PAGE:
SINGAPORE, June 4 (Xinhua) -- Chinese State Councilor and Minister of National Defense Li Shangfu on Sunday elaborated on China's new security initiative.
The sustained prosperity and stability in the Asia-Pacific region hinges on a sound security and development environment, Li said at the 20th Shangri-La Dialogue.
Who is disrupting peace in the region? What are the root causes of chaos and instability? And what should we stay vigilant and guard against? These questions must be answered in the interests of the security, stability and future of the Asia-Pacific, he said.
The Chinese defense minister put forward a four-point proposal on how to pursue security cooperation in the Asia-Pacific.
First, mutual respect should prevail over bullying and hegemony.
Facts have proven that where there is hegemonism and power politics, there will be instability, chaos and even wars, Li said, adding that "we in China believe that the key for countries to live in harmony is mutual respect and treating each other as equals."
"We are strongly opposed to imposing one's own will on others, placing one's own interests above those of others, and pursuing one's own security at the expense of others," he said, citing that some country has willfully interfered in other countries' internal affairs and meddled in the affairs of other regions, and frequently resorted to unilateral sanctions and coercion with force.
It has incited "color revolutions" and proxy wars in different regions, created chaos and turbulence and just walked away leaving a mess behind, Li said.
"We must never allow such things to happen again in the Asia-Pacific ... China firmly supports ASEAN centrality and its strategic autonomy. We are committed to promoting cooperative, collective and common security in our region on the basis of mutual respect," said the minister.
Second, fairness and justice should transcend the law of the jungle.
All countries, big or small, strong or weak, rich or poor, are equal members of the international community. International affairs should be handled by all countries through consultation rather than be dictated by one or a few countries, Li said.
"China always advocates and stays committed to improving justice and equity in the world, and firmly upholds the UN-centered international system, the international order underpinned by international law and basic norms governing international relations based on the purposes and principles of the UN Charter," he added.
China practices multilateralism and pursues win-win cooperation, whereas some country takes a selective approach to rules and international laws, Li noted. "It likes forcing its own rules on others and even attempts to constrain others with a convention itself has not acceded to."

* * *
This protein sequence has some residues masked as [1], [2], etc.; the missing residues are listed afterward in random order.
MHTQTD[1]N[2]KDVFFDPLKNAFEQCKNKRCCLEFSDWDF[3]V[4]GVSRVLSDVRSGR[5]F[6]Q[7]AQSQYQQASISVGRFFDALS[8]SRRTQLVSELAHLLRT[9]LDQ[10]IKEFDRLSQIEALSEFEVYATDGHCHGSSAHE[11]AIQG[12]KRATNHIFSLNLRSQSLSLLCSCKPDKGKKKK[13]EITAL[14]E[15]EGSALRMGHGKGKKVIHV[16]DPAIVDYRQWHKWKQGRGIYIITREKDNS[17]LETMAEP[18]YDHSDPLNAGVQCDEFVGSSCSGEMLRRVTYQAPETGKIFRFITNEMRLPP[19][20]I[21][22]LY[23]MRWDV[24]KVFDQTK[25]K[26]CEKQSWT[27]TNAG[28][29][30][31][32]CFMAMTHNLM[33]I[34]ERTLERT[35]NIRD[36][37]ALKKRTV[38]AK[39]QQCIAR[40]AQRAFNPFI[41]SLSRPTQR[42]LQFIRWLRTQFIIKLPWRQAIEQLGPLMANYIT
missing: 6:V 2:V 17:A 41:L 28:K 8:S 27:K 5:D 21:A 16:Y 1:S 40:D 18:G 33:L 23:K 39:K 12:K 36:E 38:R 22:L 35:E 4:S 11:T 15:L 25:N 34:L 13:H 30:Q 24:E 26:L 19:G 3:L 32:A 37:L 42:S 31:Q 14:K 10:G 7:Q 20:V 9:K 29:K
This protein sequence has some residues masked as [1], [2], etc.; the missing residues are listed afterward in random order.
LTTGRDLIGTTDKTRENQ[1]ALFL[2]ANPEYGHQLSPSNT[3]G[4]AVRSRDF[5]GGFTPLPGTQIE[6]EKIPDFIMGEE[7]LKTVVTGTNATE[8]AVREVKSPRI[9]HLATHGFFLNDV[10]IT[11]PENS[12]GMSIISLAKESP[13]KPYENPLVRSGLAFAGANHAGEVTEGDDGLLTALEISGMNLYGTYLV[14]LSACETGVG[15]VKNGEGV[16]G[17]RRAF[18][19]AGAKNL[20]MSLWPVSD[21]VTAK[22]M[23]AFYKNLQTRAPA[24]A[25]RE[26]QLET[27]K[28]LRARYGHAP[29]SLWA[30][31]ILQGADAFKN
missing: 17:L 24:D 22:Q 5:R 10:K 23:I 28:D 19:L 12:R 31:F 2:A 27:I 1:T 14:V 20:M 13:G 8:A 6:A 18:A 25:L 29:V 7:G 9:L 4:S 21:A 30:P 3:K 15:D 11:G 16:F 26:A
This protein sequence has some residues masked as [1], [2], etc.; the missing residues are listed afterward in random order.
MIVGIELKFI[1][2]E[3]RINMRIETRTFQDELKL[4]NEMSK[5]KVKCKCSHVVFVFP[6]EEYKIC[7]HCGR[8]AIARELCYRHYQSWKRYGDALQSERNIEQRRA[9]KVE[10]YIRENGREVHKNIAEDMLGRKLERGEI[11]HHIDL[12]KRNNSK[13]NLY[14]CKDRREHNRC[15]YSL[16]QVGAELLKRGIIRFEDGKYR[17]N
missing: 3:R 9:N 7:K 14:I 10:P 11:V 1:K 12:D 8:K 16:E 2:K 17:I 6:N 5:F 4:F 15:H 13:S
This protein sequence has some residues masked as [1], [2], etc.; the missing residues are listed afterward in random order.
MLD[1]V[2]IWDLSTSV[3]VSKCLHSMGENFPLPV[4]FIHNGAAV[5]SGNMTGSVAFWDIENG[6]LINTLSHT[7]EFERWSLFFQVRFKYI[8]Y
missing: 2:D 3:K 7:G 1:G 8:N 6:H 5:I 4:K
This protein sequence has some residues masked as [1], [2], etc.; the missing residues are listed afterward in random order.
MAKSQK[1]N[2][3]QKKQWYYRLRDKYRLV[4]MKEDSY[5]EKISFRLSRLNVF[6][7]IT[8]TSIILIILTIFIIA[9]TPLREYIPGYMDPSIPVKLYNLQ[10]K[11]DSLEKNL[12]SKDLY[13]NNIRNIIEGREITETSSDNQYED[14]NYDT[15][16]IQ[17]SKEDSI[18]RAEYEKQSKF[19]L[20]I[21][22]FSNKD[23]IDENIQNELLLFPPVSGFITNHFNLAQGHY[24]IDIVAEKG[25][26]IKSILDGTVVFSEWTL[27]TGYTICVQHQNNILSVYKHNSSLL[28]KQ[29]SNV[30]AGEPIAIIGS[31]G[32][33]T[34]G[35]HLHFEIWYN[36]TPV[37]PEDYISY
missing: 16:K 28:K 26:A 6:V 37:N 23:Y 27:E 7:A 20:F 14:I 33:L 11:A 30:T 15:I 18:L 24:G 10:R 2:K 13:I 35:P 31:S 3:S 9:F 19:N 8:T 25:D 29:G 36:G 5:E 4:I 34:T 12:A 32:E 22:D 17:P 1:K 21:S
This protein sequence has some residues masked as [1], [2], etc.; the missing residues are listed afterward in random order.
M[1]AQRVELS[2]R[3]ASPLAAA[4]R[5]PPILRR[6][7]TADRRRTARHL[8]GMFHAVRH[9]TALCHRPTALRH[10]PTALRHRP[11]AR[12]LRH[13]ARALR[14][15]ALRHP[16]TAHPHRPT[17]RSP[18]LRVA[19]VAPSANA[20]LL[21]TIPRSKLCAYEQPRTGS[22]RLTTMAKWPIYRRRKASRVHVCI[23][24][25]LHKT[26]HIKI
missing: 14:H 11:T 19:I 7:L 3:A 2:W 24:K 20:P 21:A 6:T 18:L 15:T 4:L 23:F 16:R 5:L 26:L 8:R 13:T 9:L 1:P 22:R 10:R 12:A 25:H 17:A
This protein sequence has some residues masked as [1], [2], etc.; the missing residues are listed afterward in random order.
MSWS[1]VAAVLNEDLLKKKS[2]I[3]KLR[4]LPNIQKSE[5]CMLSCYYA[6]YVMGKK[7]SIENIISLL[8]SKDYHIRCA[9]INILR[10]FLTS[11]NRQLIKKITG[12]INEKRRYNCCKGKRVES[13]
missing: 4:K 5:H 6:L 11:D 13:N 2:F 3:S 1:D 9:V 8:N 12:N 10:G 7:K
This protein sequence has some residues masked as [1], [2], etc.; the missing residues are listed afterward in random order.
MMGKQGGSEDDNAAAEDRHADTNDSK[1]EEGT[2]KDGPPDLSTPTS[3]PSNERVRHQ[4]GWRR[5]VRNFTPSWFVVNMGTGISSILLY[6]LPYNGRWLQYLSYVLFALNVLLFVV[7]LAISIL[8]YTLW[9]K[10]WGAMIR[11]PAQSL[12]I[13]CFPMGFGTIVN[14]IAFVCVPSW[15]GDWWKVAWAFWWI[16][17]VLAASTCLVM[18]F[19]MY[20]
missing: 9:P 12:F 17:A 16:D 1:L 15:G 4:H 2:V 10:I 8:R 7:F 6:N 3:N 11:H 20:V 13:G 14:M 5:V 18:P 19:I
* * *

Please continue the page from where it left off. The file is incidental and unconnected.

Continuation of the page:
Its so-called "rules-based international order" never clarifies what the rules are and who made these rules. It practices exceptionalism and double standards, and only serves the interests and follows the rules of a small number of countries, the minister said.
"A just and equitable environment for development meets the shared interests of Asia-Pacific countries. Anyone who attempts to fleece the flock or prey on the weak will surely be opposed by countries in the region," he said.
Third, eliminating conflicts and confrontation through mutual trust and consultation.
It is natural for countries to disagree with each other. But there are two approaches to addressing differences, Li said, underlying that one is exacerbating tension and adding fuel to flames while the other is seeking consensus and promoting reconciliation and negotiations.
"China is committed to upholding peace in handling international crises. On issues concerning the Middle East, the Korean Peninsula and Ukraine, China has played a constructive role and made great efforts to cool down the situation and facilitate political reconciliation," the minister noted.
But some country is expanding military bases, reinforcing military presence, intensifying arms race and transferring nuclear weapon technologies to a non-nuclear state, he said.
"All such practices, which it often resorts to, are designed to make enemy, stoke confrontation, fuel the fire and fish in troubled waters," Li said, adding that regional countries have every wisdom and capability to settle their differences and disputes.
"Only enhancing dialogue and communication and promoting solidarity and cooperation will ensure stability in our region," he noted.
Fourth, preventing bloc confrontation with openness and inclusiveness.
The Cold War mentality is now resurging and greatly increasing security risks of bloc confrontation in the Asia-Pacific, Li said, citing that some big power continued to promote its so-called "Indo-Pacific Strategy" at the Shangri-La Dialogue.
China holds that no strategy should be based on ideological ground and aim to build exclusive military alliances against imagined threats, as this could easily lead to a self-fulfilling prophecy, he stressed.
"The true design of pushing for NATO-like military alliances in the Asia-Pacific is to hold countries in the region hostage and play up conflict and confrontation. Such attempts will only plunge the region into a whirlpool of division, disputes and conflicts," the Chinese minister said.
History has proven that bloc politics, division and confrontation have never delivered genuine security, and they can only escalate tension and destabilize the region, Li said.
"Today what Asia-Pacific needs are big pies of open and inclusive cooperation, not small cliques that are self-serving and exclusive. We must never forget the catastrophes inflicted by the two world wars and the Cold War. And we must never allow such tragedies to happen again," said the minister.